The Right Religion

coincidenceAre you able to accept the fact that, had you grown up in a Muslim family, you would most likely be a Muslim now (and similarly for any other belief system)? You would be knowledgable of the scriptures, teachings, and apologetics of Islam, have had experiences that confirm the reality of your belief system (because you would be conditioned to interpret them in such a way), and be as ignorant as you are now of most other religions (except, perhaps, for their broadest details).

If not, you are likely ignorant of or downplaying the significance that your upbringing has on your beliefs (that is, you mistakenly think that your beliefs are relatively free from the influence of the limited languages, experiences, information, people, etc. you were exposed to growing up, thinking that the conclusions you have drawn are for the most part rationally based).

(Just consider the fact that almost no one believes in a religion they’ve never heard of (except for those who start their own). You might object, “well if they don’t know about it, then of course they can’t!” This demonstrates, however, that belief systems are generally not fundamentally rational but rather experiential. For if they were fundamentally rational, people should be able to arrive at belief systems deductively.)

If you are able to accept that fact, however, how is it reasonable for a god to expect human beings to get their beliefs exactly right (and punish them otherwise)? In particular, why do the gods of Western religions seem so obsessed with right belief, anyway? As expounded by the psychological theory situationism, it is not even clear that the person plays a more influential role in determining their behavior than the situation that person is in (in other words, what if beliefs are influenced more by external, situational factors rather than internal traits or motivations?).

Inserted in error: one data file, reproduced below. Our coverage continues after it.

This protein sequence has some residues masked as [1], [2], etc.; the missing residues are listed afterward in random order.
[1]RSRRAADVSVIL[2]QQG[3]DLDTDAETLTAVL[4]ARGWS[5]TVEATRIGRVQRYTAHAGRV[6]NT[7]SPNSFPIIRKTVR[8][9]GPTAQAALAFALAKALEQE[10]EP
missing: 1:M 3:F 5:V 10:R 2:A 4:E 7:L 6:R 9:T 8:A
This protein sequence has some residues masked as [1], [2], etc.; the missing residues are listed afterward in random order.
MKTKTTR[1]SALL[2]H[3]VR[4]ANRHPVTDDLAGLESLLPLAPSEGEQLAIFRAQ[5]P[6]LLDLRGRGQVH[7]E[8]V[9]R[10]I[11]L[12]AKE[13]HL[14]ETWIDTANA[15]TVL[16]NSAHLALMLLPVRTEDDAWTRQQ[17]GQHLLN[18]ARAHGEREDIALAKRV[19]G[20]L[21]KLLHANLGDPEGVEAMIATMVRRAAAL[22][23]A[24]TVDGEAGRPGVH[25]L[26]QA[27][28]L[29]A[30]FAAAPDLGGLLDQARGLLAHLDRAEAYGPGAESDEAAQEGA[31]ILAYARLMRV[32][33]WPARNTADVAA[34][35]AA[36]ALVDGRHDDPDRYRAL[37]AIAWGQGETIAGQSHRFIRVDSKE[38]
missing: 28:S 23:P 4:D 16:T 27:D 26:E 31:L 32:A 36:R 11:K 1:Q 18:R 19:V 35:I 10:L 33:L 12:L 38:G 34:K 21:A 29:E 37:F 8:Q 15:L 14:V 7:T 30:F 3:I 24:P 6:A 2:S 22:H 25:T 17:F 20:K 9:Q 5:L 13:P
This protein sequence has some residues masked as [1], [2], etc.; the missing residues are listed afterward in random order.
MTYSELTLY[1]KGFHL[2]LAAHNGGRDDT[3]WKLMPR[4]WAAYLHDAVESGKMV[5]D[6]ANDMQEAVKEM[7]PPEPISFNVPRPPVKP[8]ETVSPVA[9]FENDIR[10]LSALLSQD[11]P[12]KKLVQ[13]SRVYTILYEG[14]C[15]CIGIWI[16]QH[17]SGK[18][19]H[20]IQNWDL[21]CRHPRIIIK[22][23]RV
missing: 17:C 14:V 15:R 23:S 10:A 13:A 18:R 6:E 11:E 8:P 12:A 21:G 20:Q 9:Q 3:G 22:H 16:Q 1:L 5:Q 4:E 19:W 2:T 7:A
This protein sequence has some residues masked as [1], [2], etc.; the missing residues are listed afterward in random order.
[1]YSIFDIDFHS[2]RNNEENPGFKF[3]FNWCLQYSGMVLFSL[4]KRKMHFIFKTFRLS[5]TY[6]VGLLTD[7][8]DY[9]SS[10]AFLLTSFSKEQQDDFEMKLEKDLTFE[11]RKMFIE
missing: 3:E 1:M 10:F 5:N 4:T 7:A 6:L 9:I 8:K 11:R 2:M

Everybody wants to think that, by the grace of God, they happened to be born in a family that believed the “one and only truth” and belonged to the “right faith.” What often happens as a result is that people subscribe to whatever criteria for determining truth set forth by the group they belong to. The internally self-perpetuating cycle of self-validation of the group is thus continued.


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